Proofs is the heart of mathematics. It is what differentiates mathematics from other sciences. In mathematical proofs, we can show that a statement is true for all possible cases without showing all the cases. We can be certain that the sum of two even numbers is even without adding all the possible pairs.
For those who are “non-math people,” the proof techniques below will help you, but the “math people” are probably those who are going to enjoy them more. » Read more
Have you ever wondered why manholes are circular?
The answer is simple. Using other shapes, it is possible for manhole covers to fall through the hole. For example, a square cover with side length 1 meter can fall through a square manhole even if the lip (stopper) makes the side length of the manhole less than that of its cover.
To explain further, suppose a 5-cm lip is placed on each side of the hole, then that leaves a square hole with side length 90 cm. Using the Pythagorean theorem, that hole has diagonal of more than 1.27 meters, large enough to swallow the cover (see 3rd illustration in the 1st figure) with a burp.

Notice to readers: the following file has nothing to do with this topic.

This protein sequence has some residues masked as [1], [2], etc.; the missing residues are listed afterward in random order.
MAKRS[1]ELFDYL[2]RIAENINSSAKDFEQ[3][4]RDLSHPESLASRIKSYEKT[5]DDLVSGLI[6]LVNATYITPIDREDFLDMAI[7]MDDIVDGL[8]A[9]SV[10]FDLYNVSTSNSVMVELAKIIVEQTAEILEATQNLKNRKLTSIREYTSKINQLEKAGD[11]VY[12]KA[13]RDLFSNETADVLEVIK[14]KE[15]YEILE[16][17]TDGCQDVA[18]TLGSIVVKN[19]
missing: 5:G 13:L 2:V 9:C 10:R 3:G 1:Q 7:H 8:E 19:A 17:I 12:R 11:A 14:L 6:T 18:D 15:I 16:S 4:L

On the other hand, the constant diameter of a circular cover ensures that it does not fall through the circular hole no matter how roughshod (I hope I used the word correctly) it is moved by vehicles. » Read more
What is amazing about mathematics is that it can be used to represent or approximate reality. Shapes can be represented by graphs, patterns by equations, and events by mathematical models. In this post, we discuss another type of representation — the mathematics of colors.
Although movies and animations, nowadays, show vibrant and life-like colors, all of the colors we see are just combinations of three primary colors: red, green, and blue. The technology used in many of these movies (both software and hardware) use the red-green-blue or the RGB color model. » Read more